Property owners who suffered significant damage or whose homes or properties were completely destroyed by Hurricane Sandy are entitled to have their properties reassessed for tax purposes, Freeholder Deputy Director John C. Bartlett says.
However, many people do not know that. And the ramifications of that are staggering, Bartlett said Wednesday at the Ocean County Board of Freeholders' bimonthly preboard meeting.
The impact will be felt throughout the county, but most acutely in those towns where the damage was the greatest and they will need help, Freeholder Joseph H. Vicari said.
"It’s going to take at least three years to recover (fully)," Vicari said.
The issue of property taxes has been on the minds of many homeowners in the days since Sandy turned lives upside down and washed homes away. Many asked about fourth-quarter property taxes, which came due just two days after Sandy destroyed so much. And while many towns have taken steps to try to mitigate what surely feels like salt in a very raw wound, state law governs the collection of the taxes, town officials have said.
Municipal budgets are made up based on the town's tax base. That figure -- the total assessed value of properties in the town -- is based on the value of the properties as of Oct. 1 of the previous year.
"By current law, the number on books (for each property) as of Oct. 1 is the valuation the assessor and town are required to use" in calculating property taxes, Bartlett said.
Because many people are not aware that they can request a revaluation, there is the potential for a significant number of tax appeals next year, which creates problems for towns trying to create or stick to a budget, Bartlett said, not to mention the anger of those who are billed for property taxes on a house that no longer exists.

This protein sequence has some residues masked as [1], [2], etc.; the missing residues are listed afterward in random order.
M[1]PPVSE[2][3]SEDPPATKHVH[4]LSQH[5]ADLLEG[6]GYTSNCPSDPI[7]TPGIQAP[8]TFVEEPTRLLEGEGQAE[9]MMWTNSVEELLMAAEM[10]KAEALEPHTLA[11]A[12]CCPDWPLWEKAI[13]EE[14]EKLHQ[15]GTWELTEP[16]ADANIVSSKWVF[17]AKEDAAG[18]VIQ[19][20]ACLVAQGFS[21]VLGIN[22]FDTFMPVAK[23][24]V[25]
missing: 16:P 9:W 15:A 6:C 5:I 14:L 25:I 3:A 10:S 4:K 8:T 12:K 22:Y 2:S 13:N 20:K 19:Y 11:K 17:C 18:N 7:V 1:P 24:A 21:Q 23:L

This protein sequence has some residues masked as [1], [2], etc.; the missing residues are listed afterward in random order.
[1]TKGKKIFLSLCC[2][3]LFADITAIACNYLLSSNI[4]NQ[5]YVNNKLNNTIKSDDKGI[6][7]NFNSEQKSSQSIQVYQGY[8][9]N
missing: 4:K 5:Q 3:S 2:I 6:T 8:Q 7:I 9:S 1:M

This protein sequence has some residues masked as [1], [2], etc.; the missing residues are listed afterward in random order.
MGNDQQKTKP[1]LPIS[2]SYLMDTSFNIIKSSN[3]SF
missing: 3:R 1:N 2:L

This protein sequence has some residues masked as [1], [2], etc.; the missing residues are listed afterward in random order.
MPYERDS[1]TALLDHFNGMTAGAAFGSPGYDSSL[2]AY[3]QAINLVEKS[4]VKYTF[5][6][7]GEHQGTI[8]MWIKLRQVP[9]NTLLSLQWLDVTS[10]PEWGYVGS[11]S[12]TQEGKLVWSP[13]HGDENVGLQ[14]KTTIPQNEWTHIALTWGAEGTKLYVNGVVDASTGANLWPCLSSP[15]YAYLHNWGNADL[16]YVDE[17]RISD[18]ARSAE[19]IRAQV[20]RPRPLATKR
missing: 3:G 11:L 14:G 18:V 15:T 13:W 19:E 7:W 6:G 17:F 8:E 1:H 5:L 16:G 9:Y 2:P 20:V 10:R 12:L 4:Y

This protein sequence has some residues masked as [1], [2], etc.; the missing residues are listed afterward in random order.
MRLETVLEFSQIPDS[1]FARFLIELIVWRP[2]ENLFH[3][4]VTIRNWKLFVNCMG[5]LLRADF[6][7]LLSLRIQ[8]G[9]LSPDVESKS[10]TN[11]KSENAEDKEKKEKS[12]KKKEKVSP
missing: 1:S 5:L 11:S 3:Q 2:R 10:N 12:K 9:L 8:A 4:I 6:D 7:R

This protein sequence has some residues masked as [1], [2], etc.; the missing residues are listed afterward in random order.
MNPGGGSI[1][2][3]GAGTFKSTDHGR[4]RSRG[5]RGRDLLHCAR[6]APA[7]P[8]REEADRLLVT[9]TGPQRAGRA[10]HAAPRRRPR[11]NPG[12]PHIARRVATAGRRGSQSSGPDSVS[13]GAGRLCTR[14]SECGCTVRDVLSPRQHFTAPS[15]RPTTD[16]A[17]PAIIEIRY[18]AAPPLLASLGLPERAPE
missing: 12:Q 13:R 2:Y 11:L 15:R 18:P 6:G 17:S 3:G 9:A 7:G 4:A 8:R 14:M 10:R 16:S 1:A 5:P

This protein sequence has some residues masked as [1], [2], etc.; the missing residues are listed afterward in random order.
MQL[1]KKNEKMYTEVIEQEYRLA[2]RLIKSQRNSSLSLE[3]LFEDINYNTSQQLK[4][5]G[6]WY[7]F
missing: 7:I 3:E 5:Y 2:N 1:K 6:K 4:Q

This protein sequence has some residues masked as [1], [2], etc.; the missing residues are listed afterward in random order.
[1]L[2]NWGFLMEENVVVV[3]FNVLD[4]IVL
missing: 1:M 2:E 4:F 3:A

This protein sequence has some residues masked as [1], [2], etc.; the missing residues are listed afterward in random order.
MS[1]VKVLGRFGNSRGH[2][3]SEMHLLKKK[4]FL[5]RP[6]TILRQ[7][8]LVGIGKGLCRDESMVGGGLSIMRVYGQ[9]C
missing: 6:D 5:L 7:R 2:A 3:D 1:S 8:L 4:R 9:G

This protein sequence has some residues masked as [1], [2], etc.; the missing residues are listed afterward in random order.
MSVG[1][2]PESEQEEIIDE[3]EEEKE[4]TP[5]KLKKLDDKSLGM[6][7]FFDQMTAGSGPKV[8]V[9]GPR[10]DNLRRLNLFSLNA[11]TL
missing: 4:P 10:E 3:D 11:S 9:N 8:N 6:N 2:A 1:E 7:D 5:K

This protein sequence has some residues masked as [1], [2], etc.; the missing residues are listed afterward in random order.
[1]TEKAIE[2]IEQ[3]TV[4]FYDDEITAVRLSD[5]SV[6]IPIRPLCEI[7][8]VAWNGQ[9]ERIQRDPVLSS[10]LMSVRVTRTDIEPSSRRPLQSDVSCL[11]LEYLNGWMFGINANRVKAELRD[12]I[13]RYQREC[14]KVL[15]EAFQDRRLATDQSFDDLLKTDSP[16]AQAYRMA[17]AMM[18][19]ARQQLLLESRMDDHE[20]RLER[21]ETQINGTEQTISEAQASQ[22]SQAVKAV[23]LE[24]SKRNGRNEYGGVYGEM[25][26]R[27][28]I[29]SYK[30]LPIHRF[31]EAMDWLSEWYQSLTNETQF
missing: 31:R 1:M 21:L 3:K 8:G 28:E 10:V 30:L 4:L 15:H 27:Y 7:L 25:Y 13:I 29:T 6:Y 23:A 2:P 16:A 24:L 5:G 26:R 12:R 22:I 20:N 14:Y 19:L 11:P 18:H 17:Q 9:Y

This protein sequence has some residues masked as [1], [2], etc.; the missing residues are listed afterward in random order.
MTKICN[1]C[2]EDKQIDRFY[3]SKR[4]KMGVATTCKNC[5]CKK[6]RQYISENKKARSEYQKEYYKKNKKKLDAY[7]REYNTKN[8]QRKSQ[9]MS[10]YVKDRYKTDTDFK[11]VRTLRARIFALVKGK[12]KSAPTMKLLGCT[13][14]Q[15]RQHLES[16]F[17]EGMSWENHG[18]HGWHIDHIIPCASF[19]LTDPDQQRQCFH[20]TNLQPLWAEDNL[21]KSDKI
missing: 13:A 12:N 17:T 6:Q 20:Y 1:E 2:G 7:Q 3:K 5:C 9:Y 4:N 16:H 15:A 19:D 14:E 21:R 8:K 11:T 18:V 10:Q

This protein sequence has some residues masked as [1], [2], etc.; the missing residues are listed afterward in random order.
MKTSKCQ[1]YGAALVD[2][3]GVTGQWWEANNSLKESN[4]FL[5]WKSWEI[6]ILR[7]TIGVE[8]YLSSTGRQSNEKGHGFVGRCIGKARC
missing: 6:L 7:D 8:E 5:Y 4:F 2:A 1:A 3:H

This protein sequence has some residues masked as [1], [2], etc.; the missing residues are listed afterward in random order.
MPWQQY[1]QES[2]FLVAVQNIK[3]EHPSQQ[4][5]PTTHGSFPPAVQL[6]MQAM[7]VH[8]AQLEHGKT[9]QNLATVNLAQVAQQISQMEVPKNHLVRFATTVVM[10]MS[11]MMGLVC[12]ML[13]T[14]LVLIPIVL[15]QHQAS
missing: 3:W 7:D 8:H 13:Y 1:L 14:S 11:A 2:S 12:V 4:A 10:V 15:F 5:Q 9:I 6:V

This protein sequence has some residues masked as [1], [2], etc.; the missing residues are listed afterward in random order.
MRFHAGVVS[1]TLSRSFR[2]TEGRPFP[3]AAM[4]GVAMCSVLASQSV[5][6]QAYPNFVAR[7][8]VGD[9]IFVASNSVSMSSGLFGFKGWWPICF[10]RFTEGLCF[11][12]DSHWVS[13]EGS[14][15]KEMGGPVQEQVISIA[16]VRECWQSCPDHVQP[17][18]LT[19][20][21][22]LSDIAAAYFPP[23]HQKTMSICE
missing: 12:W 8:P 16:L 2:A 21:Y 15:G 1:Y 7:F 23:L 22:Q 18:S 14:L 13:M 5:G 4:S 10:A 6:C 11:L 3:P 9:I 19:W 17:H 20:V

The problem, Bartlett said, is that under current state law, only the property owner can request a revaluation.
"The tax assessor is not authorized to do it on his or her own," Bartlett said.
Bartlett said he spoke with Gov. Chris Christie regarding the issue, and said the governor is very aware of the impending problem and is looking for a solution, whether it's through legislation or through an executive order telling tax assessors to conduct revaluations of damaged properties.
"He is going to take the bull by the horns and resolve this issue, Bartlett said. "This is a freight train rolling at us that we can derail."
Long-term, however, the impact of the reduced property values will be significant, especially for the smaller barrier island towns, Freeholder Joseph H. Vicari said.
"It’s going to take at least three years to recover (fully)," Vicari said, that the smaller towns will need help to survive during that time, because of the significant drop in their tax base.
Bartlett said that impact will be felt countywide, because the barrier island towns make up a third of the county's total tax base -- roughly $33 billion of the county's $100 billion base.
"It is incumbent on all of us – municipalities and the county – to delay our (2013) budgeting process until these revaluations are done," Bartlett said.